Powdery mildew has been a concern to farmers for years, and some management techniques such as sulfur have been around for just as long. In fact, this pathogen was among the first studied plant pathogens that helped to bring the importance of studying plant diseases to public awareness, and subsequently bring the field of plant pathology to fruition.
On Sept. 22, 1847, observations of powdery mildew disease and control measures were first published by E. Tucker in Gardeners 9 Journal. Tucker was an uneducated gardener of the Margate, Kent, England grape vineyards who noticed the leaves in the vineyards were overcome by a white fluffy growth. At the time, light microscopes were very new and popular, and it was common for citizens to own and use microscopes for leisure and pastime. Tucker looked at the organism under his microscope and decided that this growth was the cause of the disease. Tucker had previously tried sulfur and lime for control of mildew on peach trees, and tested it successfully on this new mildew disease he had found in the vineyards. Following this discovery by Tucker, the fungal organism causing powdery mildew of grapes was identified and named by Rev. J. Berkeley as Oidium tuckeri in 1847.
Although primarily identified as causing powdery mildew problems on grapes in the 1800s, various powdery mildew pathogens have been identified since then. There are many different types of plant parasitic powdery mildew fungi that can cause problems on various crops, including cucurbits.
Pathogen, occurrence, and symptoms
Powdery mildew of melon (Cucumis melo) is caused by Podosphaera xanthii (syn. Sphaerotheca fuliginea), and occurs most commonly in early to mid summer on cucurbits in the Imperial Valley. P. xanthii is less common in watermelon than on other cucurbits. Currently, P. xanthii races 1, 2 US and S have been identified in the lower deserts of California and Arizona. Various locations within California were tested for presence of fungicide resistance in 2006. P. xanthii isolates were found to have resistance to different classes of fungicides: Topsin (benzimidazole), Rally (DMI) and Flint (strobilurin).
In 2006 and 2007, field samples from Fresno and Merced counties were identified to have fungicide resistance to both Flint and Rally. When race S was identified in Imperial Valley in 2003, commercially available hybrid varieties such as Impac with race 1 and 2 resistance were susceptible to race S.
Current studies are focused on characterizing resistance to race S in a vegetable type melon from India and transferring resistances to race 1, 2 US and S to Western shipping type cantaloupe.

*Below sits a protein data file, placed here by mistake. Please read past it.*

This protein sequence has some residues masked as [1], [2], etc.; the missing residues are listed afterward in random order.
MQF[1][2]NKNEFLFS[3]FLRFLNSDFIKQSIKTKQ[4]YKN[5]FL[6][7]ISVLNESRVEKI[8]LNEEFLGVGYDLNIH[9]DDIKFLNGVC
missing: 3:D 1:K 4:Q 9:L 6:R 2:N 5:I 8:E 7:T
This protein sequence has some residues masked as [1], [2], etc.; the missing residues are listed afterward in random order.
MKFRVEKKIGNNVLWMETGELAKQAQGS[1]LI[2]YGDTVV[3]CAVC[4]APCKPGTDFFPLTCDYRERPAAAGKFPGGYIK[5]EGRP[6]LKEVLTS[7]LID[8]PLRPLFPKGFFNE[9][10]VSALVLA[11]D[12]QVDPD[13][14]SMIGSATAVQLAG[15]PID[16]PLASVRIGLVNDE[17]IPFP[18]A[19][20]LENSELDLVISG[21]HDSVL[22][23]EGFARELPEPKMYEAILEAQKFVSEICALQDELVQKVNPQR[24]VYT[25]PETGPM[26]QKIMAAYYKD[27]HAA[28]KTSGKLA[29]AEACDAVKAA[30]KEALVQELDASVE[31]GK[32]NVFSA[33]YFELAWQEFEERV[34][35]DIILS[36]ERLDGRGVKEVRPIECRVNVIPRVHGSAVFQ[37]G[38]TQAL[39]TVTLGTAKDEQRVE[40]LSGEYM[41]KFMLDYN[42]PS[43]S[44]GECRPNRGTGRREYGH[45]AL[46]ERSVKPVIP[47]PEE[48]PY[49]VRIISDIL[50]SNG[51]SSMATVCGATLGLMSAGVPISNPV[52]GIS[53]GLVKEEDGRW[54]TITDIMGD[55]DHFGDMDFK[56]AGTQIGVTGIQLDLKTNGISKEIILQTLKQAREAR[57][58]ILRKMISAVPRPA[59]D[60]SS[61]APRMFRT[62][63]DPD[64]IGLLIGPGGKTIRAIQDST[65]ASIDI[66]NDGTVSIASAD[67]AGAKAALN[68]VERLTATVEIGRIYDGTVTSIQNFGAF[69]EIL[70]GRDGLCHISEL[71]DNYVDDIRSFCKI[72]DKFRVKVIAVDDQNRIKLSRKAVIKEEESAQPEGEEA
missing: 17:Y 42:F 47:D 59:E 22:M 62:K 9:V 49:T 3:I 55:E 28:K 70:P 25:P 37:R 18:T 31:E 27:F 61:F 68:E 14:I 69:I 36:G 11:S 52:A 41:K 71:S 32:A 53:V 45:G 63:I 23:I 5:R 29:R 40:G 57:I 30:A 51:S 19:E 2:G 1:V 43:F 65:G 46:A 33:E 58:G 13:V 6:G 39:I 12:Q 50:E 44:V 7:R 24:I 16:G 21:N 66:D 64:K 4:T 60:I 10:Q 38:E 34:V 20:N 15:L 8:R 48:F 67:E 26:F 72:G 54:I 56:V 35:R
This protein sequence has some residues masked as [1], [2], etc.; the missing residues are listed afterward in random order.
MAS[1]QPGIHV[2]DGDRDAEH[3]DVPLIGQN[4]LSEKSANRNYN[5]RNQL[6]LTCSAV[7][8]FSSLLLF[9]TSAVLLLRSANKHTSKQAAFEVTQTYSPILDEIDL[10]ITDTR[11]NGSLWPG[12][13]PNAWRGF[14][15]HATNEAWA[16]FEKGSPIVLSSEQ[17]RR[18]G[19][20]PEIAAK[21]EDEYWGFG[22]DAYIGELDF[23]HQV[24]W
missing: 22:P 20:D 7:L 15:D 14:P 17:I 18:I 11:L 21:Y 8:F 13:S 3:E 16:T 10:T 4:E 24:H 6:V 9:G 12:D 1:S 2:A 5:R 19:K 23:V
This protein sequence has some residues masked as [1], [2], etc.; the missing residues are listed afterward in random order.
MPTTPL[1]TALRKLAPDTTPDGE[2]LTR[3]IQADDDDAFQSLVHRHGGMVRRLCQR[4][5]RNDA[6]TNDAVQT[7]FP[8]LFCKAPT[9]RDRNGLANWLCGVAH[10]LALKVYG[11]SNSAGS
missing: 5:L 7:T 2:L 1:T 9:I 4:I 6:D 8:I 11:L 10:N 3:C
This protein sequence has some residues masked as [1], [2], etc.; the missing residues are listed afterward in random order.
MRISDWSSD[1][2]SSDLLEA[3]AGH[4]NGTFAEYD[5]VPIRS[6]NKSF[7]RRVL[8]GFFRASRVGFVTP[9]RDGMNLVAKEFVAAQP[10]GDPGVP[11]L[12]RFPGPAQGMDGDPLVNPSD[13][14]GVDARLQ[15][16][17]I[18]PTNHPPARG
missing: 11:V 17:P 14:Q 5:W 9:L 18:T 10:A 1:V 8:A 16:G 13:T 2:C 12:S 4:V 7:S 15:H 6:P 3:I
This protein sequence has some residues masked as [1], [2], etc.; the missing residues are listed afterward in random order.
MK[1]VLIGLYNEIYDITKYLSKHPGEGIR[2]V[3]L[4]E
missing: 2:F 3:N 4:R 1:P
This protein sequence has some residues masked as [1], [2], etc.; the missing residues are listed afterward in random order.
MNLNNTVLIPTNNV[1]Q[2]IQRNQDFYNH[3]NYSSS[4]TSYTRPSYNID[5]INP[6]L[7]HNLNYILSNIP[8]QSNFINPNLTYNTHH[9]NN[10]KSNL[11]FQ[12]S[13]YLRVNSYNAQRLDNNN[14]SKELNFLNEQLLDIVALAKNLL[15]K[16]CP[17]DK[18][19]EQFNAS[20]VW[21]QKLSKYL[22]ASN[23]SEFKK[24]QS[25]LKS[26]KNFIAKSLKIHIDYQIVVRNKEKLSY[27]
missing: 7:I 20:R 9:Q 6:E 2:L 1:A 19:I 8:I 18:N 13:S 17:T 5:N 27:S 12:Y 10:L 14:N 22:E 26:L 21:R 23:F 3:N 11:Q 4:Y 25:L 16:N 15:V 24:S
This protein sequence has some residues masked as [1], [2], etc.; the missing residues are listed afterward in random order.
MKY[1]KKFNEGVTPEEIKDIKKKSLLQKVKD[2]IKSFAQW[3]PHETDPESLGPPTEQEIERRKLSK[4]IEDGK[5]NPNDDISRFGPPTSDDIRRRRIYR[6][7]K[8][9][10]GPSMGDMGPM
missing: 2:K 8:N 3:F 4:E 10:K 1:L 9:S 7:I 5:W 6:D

Optimal conditions for powdery mildew growth are temperatures between 60 F to 80 F and shady conditions. P. xanthii prefers dry conditions, with relative humidity of 50 percent to 90 percent for spore production. Although relative humidity doesn’t often reach those levels consistently in the desert, dense foliage and irrigation may create microclimates that favor powdery mildew development. However, presence of water on the plant surface may wash off and/or inhibit the germination of the fungal spores. P. xanthii grows on the outside of leaves, first appearing as a small white growth, eventually becoming a layer of white fluffy mycelium and spores on the upper or lower side of leaves. P. xanthii does not grow systemically (able to spread through the inside of the entire plant), instead this fungus prefers to produce mycelium on the outer surface, and penetrate the leaves with specialized feeding cells called haustoria. The fungus will then produce spores in the absence of free water; spore production gives the leaves the characteristic powdery appearance. The spores are spread to new infection sites by wind. After the fungus has extracted nutrients, the plant cells die, causing the leaves to become brown and papery. Fruit produced by the plant may accumulate less sugar, have reduced yield, and shortened production times.
There are commercially produced varieties that are bred for resistance that may be planted. However, although there are commercially available varieties of powdery mildew resistant melons, they are only available against races 1 and 2. Currently, there are no known U.S. commercial varieties with resistance to race S.
Protective fungicide treatments are very successful at preventing the development of powdery mildew on melon. Sulfur is a treatment that has been used for hundreds of years, in fact since the first identification of the causal disease pathogen in grapes in 1847. If sulfurs are used, it is important to apply sulfur when temperatures are below 85 F to avoid burn and damage to leaf tissue. Some varieties of cucurbits are more susceptible to sulfur injury than others, therefore, make sure to check varietal sensitivity prior to applying sulfur.
Should plants develop powdery mildew symptoms, eradicant fungicides should be used after an infection has established. Regardless of the fungicide used, it is imperative to rotate fungicide classes to prevent the development of resistant races. Additionally, be aware that fungicide resistant races exist in California as well as new races; therefore a treatment or cultivar that has worked in the past may now be ineffective.